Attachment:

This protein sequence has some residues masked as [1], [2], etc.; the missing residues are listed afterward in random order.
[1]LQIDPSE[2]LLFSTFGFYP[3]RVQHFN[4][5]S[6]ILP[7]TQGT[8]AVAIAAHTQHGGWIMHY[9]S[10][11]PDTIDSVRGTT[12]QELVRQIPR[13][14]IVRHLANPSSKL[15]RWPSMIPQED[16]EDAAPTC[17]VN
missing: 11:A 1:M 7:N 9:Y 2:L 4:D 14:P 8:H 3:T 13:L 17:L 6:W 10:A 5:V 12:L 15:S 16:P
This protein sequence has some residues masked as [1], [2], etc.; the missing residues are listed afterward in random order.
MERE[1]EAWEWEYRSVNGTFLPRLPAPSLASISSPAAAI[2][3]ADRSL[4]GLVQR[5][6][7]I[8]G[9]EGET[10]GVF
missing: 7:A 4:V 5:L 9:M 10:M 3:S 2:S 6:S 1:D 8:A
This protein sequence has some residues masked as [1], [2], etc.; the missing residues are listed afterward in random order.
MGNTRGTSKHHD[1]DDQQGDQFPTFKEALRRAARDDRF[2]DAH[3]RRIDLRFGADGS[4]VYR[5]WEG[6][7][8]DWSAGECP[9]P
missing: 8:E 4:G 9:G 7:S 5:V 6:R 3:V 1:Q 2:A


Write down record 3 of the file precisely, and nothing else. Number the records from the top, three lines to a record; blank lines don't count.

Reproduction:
This protein sequence has some residues masked as [1], [2], etc.; the missing residues are listed afterward in random order.
MGNTRGTSKHHD[1]DDQQGDQFPTFKEALRRAARDDRF[2]DAH[3]RRIDLRFGADGS[4]VYR[5]WEG[6][7][8]DWSAGECP[9]P
missing: 8:E 4:G 9:G 7:S 5:V 6:R 3:V 1:Q 2:A